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No matter how well we’re doing, we all can stand to spend a little more time considering where our money goes. Especially now when many people don’t even use cash and we can make impulse purchases by clicking a mouse or tapping on our phone, we ought to know exactly how much we have in our virtual coffers. Mint.com, a online-based personal finance management service, makes it easy to track your expenses, and the universal iOS app makes their free service all that more convenient. The main advantage of using Mint is the convenience of having all your information in one neat package. To use the service, you first have to sign up with Mint by entering details from the accounts (bank, student and auto loans, mortgages, investments) you wish to be tracked. Ideally, you’ll put in every account you hold so Mint produces an accurate analysis of your finances. Upon launching the app and logging in, you’re greeted with an overview of your accounts, cash flow, budget status. Mint also tallies your assets and credits to calculate your total net worth. It’s a bit unnerving seeing your value represented down to the cent, but it’s useful information nonetheless.
Mint pulls spending data from your accounts, putting together a handy feature that shows where your money is going. Cash flow breaks down your purchases into spending categories, such as Food & Dining, Shopping, and Entertainment. You can also sort your spending by merchant. It can be disheartening to learn that you’ve spend over $20 on fast food in the past week (and by you I mean me). Now I know to cut back when I feel the hunger pangs and go to my cupboards instead. This is just one example of how Mint keeps me in check, by telling me something I should have known. This is simple and uncluttered app, and it’s a breeze to use. All pertinent information are a few taps away. You can even update your budgets real-time by manually inputting cash purchases. Users will still have to log on to Mint.com through a browser do any real heavy lifting. Monthly budgets and goals have to be set on the online interface; the app only allows you to the ones you’ve already created. Mint also support bill reminders, but these features and others can only be accessed through the main site itself. If you haven’t already signed up with Mint because you hold reservations about giving over your personal information, the new app will do little to change your mind. Mint does boast security measures on the level of bank sites, including 128-bit SSL encryption, and their credibility is buoyed by their acquisition by Intuit, the makers of the established financial software such as Quicken and TurboTax. The app also doesn’t store any of your account info on your device; the service is “read-only” in that you can’t actually move funds around, only view them. Finally, the app allows you to set a four digit passcode, so in the event you lose your device, your information remains confidential. While I can’t assure you there won’t be a hacker apocalypse upcoming, I can say I feel comfortable with Mint handling my information.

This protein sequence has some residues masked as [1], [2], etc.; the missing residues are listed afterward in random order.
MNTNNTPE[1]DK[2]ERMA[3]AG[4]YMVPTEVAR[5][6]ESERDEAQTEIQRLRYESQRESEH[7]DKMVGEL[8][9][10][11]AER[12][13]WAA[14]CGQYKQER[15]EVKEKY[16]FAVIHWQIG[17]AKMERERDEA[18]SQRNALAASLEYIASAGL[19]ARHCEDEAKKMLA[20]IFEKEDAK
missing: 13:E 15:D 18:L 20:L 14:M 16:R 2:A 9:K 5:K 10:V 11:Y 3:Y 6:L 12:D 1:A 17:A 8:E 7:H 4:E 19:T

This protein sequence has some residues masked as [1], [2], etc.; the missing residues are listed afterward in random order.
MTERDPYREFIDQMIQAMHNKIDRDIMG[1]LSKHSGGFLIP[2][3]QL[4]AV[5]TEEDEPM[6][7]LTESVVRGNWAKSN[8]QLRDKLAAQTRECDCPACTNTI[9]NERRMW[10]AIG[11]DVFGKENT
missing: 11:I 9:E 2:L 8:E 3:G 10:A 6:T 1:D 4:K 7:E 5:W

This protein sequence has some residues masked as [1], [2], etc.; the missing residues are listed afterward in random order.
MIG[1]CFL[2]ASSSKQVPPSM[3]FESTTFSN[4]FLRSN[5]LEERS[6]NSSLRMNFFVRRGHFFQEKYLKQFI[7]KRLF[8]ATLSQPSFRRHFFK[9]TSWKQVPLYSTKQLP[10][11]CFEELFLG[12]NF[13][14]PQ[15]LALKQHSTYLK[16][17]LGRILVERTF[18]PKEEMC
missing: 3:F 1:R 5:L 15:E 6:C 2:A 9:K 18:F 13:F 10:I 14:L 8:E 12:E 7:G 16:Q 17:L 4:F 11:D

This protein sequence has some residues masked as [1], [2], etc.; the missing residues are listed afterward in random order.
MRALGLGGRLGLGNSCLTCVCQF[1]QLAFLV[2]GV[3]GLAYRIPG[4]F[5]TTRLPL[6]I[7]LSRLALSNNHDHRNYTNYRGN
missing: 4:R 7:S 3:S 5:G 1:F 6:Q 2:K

I did run into some hiccups with Mint.com. I’m a recent college graduate, so I’ve been scrambling to keep tabs on my three different student loan providers. Though most big banks and institutions work seamlessly with Mint, not all have signed on with the service. One of my loan providers, ECSI, flat out said they didn’t want their user’s information being accessed by a third-party aggregator. There are moderated discussion threads regarding this issue and many others on the website, and a representative from Mint has posted that they are working with ECSI to iron out their issues with with one another. I’m reassured by the fact that Mint is working on fixing things, but be aware the service is not yet comprehensive. The quality of your experience with Mint will depend on how you use it. Commit to a savings goal better and the app will help keep your eyes on the prize. Tell yourself you’re going start budgeting and the app will present that budget to you in a legible and attractive package. Of course, the onus is still on you to do the hard part, namely, deciding how to spend your money. The mobile app in its current form does not replace the actual Mint.com site. Right now, the app serves as a companion to the full service by allowing you to keep track of your money on the go. Whether future updates will untether users by making all features available remains to be seen. Still, the utility of this app makes itself apparent once you begin to make positive changes to your spending habits. So the next time you’re in line at the checkout counter and you’re eyeing that impulse buy, pull up the Mint.com app and be sure you’re making the right decision. AppPicker Rating: 3 / 5 Stars Pick It Up in the App Store: Mint.com Personal Finance Other apps by Mint.com